Elections -- indeed the democratic process itself -- shape countries, culture, and the future, no matter what their outcome.
The results of the hotly disputed Iranian elections are still in question. The meaning of the peaceful protests, the riots, and the reaction of the government is still unclear. But what many in the world are now seeing clearly for the first time is a cultural and generational shift that demands something new for their own country and a different kind of engagement with their world.
I continue to be moved by the images of people in the streets, many of them young, as they protest and march to ensure that their votes are counted. Some of my younger staff members are following updates from protesters their age all day on twitter in real time. They read within minutes their global peers' concerns for missing friends who have not yet returned from the marches, desperate searches for doctors to tend wounds inflicted by riot police, and growing concerns that the government would track their cell phones and end their online protests. They have quickly formed relationships with those half a world away and feel a deep sense of loss when a young person whose updates they had been following are suddenly stopped, their account gone dark.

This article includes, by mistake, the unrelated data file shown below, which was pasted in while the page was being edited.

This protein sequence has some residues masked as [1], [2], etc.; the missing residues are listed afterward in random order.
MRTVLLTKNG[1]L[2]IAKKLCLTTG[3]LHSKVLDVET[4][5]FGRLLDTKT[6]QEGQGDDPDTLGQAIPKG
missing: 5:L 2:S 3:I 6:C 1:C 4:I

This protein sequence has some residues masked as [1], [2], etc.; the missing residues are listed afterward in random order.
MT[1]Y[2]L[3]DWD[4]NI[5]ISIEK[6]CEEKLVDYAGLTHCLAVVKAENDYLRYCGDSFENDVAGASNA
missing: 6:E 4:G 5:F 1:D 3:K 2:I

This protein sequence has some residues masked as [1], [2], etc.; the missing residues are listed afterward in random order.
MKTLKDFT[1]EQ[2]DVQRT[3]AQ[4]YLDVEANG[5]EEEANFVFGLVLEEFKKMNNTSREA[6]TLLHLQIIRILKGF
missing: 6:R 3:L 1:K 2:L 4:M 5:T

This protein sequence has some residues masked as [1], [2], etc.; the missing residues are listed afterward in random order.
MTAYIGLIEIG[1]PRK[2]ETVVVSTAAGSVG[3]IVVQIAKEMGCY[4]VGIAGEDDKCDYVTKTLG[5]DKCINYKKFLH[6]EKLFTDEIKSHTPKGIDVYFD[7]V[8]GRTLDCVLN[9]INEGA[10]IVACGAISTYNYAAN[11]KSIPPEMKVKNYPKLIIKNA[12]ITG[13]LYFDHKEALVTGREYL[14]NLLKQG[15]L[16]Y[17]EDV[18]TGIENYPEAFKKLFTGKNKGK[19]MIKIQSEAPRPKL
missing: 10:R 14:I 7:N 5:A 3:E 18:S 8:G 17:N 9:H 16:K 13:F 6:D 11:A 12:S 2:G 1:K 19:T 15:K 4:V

There are reports of mass kidnappings from universities and rumors of student organizers being killed. As I watch events continue to unfold, I realize with great concern and cautious optimism that the last time I felt this hope, excitement, and concern was in the days preceding the Tiananmen Square Massacre. The signals are strong and the opportunities they portend are hopeful. But, no matter whom this election eventually installs into office, this democratic process will shape the country, the culture, and the future of the Middle East and the world.
Jim Wallis is CEO of Sojourners.